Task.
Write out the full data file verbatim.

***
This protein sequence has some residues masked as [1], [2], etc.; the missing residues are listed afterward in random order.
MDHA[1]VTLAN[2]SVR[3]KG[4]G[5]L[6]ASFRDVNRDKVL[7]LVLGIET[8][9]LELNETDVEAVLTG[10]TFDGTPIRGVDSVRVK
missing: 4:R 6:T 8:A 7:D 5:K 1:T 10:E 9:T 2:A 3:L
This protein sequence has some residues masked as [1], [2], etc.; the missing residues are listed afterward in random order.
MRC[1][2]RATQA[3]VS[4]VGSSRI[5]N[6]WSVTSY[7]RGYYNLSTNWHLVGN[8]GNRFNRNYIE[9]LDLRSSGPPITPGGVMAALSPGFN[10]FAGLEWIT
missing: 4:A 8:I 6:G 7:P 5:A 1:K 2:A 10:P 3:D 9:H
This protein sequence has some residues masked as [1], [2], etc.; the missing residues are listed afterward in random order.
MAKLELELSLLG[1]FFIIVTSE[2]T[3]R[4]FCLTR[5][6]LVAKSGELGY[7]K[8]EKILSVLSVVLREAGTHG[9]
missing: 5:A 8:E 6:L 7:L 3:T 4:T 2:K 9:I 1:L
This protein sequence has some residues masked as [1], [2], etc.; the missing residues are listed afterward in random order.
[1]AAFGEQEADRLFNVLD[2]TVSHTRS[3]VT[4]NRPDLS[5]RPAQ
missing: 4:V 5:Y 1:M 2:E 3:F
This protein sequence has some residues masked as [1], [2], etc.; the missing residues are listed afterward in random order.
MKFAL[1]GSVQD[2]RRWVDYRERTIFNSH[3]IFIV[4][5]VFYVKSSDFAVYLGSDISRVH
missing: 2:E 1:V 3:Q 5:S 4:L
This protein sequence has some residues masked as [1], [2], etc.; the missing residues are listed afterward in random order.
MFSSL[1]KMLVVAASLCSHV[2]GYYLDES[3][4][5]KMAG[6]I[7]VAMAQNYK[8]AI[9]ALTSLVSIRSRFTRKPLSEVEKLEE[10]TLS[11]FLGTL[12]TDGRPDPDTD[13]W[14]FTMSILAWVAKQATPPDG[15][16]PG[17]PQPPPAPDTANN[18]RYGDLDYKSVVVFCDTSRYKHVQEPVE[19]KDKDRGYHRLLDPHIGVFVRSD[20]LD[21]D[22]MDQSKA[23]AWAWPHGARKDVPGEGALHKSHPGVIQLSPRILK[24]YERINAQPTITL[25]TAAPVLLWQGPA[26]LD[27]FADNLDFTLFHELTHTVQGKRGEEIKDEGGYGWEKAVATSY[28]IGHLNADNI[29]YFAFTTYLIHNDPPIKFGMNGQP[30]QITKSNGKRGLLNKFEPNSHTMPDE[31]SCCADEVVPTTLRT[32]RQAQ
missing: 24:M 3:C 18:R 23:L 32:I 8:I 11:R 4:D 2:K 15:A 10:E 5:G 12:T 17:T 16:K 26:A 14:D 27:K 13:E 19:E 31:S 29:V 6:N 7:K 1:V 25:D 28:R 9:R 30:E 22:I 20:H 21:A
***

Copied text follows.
This protein sequence has some residues masked as [1], [2], etc.; the missing residues are listed afterward in random order.
MDHA[1]VTLAN[2]SVR[3]KG[4]G[5]L[6]ASFRDVNRDKVL[7]LVLGIET[8][9]LELNETDVEAVLTG[10]TFDGTPIRGVDSVRVK
missing: 4:R 6:T 8:A 7:D 5:K 1:T 10:E 9:T 2:A 3:L
This protein sequence has some residues masked as [1], [2], etc.; the missing residues are listed afterward in random order.
MRC[1][2]RATQA[3]VS[4]VGSSRI[5]N[6]WSVTSY[7]RGYYNLSTNWHLVGN[8]GNRFNRNYIE[9]LDLRSSGPPITPGGVMAALSPGFN[10]FAGLEWIT
missing: 4:A 8:I 6:G 7:P 5:A 1:K 2:A 10:P 3:D 9:H
This protein sequence has some residues masked as [1], [2], etc.; the missing residues are listed afterward in random order.
MAKLELELSLLG[1]FFIIVTSE[2]T[3]R[4]FCLTR[5][6]LVAKSGELGY[7]K[8]EKILSVLSVVLREAGTHG[9]
missing: 5:A 8:E 6:L 7:L 3:T 4:T 2:K 9:I 1:L
This protein sequence has some residues masked as [1], [2], etc.; the missing residues are listed afterward in random order.
[1]AAFGEQEADRLFNVLD[2]TVSHTRS[3]VT[4]NRPDLS[5]RPAQ
missing: 4:V 5:Y 1:M 2:E 3:F
This protein sequence has some residues masked as [1], [2], etc.; the missing residues are listed afterward in random order.
MKFAL[1]GSVQD[2]RRWVDYRERTIFNSH[3]IFIV[4][5]VFYVKSSDFAVYLGSDISRVH
missing: 2:E 1:V 3:Q 5:S 4:L
This protein sequence has some residues masked as [1], [2], etc.; the missing residues are listed afterward in random order.
MFSSL[1]KMLVVAASLCSHV[2]GYYLDES[3][4][5]KMAG[6]I[7]VAMAQNYK[8]AI[9]ALTSLVSIRSRFTRKPLSEVEKLEE[10]TLS[11]FLGTL[12]TDGRPDPDTD[13]W[14]FTMSILAWVAKQATPPDG[15][16]PG[17]PQPPPAPDTANN[18]RYGDLDYKSVVVFCDTSRYKHVQEPVE[19]KDKDRGYHRLLDPHIGVFVRSD[20]LD[21]D[22]MDQSKA[23]AWAWPHGARKDVPGEGALHKSHPGVIQLSPRILK[24]YERINAQPTITL[25]TAAPVLLWQGPA[26]LD[27]FADNLDFTLFHELTHTVQGKRGEEIKDEGGYGWEKAVATSY[28]IGHLNADNI[29]YFAFTTYLIHNDPPIKFGMNGQP[30]QITKSNGKRGLLNKFEPNSHTMPDE[31]SCCADEVVPTTLRT[32]RQAQ
missing: 24:M 3:C 18:R 23:L 32:I 8:I 11:R 4:D 2:K 15:A 10:E 5:G 12:T 17:T 16:K 26:A 14:D 27:K 13:E 19:E 31:S 29:V 6:N 7:K 1:V 25:D 28:R 9:R 30:E 22:I 20:H 21:A